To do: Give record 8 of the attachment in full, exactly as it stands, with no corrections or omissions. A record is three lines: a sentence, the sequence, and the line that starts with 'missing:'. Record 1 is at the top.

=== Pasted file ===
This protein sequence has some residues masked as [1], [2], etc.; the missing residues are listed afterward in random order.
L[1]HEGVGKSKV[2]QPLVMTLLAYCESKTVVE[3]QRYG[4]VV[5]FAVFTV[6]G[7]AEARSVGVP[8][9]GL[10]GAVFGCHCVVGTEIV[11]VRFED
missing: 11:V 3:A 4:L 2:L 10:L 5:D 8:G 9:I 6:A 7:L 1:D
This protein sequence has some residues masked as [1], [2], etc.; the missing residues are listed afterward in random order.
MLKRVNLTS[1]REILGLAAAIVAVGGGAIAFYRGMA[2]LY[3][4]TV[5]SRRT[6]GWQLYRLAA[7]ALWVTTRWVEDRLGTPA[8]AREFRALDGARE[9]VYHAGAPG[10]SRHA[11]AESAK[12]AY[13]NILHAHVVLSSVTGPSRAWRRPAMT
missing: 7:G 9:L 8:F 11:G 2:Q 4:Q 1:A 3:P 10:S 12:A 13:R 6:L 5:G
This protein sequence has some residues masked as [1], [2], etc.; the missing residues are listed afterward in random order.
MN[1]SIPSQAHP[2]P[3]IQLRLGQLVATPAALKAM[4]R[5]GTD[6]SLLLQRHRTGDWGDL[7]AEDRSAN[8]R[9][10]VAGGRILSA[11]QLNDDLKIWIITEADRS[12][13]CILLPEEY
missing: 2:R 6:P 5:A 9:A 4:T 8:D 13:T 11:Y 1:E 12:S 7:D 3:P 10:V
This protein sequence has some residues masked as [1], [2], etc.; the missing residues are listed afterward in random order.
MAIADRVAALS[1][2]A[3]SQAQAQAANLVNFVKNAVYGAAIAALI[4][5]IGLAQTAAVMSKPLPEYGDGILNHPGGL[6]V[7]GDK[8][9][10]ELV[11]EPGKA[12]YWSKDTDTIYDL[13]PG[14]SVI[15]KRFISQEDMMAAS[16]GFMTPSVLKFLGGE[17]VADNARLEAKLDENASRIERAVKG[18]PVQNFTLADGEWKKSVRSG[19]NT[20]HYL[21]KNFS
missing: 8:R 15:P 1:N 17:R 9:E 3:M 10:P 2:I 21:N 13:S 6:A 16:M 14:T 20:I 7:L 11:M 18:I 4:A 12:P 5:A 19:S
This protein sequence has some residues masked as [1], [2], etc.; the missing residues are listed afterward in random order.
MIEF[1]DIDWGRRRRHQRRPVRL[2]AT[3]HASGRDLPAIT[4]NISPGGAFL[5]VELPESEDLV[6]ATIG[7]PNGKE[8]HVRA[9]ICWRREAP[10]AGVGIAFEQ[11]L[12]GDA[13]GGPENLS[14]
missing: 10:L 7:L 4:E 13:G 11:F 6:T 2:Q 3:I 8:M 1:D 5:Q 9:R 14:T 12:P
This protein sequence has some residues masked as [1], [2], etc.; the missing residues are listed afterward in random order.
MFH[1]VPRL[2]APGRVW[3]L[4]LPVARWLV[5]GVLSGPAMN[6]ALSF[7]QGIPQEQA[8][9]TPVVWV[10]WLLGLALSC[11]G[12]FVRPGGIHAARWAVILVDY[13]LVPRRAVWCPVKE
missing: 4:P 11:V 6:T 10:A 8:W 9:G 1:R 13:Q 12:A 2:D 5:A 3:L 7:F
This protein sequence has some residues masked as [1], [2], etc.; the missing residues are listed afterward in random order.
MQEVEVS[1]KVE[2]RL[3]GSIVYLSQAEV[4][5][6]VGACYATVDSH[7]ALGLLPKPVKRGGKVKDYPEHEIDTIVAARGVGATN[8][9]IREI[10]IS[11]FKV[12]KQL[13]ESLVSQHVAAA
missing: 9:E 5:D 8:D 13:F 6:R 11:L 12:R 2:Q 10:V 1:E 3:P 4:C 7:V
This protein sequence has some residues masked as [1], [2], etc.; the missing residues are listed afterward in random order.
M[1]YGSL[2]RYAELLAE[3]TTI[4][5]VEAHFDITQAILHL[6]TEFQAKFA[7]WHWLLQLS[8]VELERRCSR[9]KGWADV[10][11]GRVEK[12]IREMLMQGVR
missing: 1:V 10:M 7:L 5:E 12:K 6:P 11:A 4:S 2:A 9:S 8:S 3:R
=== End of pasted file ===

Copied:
This protein sequence has some residues masked as [1], [2], etc.; the missing residues are listed afterward in random order.
M[1]YGSL[2]RYAELLAE[3]TTI[4][5]VEAHFDITQAILHL[6]TEFQAKFA[7]WHWLLQLS[8]VELERRCSR[9]KGWADV[10][11]GRVEK[12]IREMLMQGVR
missing: 1:V 10:M 7:L 5:E 12:K 6:P 11:A 4:S 2:A 9:S 8:S 3:R